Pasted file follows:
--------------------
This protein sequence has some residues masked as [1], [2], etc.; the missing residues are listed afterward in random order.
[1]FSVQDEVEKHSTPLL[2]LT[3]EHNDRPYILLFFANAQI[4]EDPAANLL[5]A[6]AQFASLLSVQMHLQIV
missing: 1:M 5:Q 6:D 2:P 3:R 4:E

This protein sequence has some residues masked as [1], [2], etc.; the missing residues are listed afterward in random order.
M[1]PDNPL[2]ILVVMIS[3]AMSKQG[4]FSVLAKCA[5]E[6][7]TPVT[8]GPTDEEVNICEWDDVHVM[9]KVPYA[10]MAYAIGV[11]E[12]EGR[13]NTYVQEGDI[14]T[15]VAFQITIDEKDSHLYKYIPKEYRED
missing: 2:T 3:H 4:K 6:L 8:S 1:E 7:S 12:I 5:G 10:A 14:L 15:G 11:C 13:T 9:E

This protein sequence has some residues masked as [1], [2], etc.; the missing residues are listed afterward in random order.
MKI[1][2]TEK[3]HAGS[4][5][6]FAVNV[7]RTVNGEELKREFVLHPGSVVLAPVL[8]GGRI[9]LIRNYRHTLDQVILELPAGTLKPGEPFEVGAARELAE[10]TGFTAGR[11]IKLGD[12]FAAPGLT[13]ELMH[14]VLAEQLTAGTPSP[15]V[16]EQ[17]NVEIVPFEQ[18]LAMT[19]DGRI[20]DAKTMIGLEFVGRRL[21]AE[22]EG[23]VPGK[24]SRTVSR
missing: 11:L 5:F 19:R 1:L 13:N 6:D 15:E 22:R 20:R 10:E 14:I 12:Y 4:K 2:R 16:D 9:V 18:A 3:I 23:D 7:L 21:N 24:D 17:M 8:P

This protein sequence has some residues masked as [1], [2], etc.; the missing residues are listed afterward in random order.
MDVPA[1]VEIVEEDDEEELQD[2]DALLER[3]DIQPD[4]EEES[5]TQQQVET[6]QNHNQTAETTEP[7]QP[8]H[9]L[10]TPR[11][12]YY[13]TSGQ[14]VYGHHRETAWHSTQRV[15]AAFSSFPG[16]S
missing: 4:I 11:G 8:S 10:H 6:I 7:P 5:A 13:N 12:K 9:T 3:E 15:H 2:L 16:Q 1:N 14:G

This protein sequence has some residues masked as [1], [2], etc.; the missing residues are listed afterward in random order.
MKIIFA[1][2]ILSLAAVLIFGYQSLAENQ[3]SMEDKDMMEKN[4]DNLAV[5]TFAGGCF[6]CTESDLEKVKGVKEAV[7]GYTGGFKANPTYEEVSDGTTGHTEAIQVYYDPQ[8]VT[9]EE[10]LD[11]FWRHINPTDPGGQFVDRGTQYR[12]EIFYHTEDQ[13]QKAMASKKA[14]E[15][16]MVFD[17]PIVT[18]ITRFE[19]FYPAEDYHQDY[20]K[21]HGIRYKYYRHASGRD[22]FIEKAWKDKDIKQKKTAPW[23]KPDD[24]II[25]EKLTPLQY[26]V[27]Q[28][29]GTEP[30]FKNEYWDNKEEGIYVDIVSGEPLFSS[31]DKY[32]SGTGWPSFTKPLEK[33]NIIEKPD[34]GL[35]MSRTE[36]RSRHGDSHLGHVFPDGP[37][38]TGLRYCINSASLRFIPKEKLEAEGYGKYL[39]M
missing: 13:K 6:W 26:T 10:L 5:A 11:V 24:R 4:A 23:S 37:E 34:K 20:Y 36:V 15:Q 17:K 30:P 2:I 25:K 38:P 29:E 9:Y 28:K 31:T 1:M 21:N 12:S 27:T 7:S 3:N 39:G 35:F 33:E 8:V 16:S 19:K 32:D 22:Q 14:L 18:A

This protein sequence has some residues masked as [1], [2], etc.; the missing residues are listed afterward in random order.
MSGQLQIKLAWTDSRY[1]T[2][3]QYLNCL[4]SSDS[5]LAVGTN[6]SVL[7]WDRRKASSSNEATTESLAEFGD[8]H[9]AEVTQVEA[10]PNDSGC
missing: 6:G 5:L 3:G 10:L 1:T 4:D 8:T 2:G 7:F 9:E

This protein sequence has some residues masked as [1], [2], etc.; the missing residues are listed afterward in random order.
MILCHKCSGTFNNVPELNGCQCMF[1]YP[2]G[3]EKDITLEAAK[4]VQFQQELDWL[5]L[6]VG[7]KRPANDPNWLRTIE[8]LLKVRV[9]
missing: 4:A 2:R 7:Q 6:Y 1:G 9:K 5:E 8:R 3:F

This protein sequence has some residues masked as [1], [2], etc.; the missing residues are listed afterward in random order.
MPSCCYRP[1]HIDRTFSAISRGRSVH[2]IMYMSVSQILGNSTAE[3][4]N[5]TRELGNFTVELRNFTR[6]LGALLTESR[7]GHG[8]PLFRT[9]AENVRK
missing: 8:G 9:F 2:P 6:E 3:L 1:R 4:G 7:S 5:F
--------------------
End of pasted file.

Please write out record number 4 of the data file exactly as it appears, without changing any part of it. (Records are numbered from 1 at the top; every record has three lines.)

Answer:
This protein sequence has some residues masked as [1], [2], etc.; the missing residues are listed afterward in random order.
MDVPA[1]VEIVEEDDEEELQD[2]DALLER[3]DIQPD[4]EEES[5]TQQQVET[6]QNHNQTAETTEP[7]QP[8]H[9]L[10]TPR[11][12]YY[13]TSGQ[14]VYGHHRETAWHSTQRV[15]AAFSSFPG[16]S
missing: 4:I 11:G 8:S 10:H 6:I 7:P 5:A 13:N 12:K 9:T 3:E 15:H 2:L 16:Q 1:N 14:G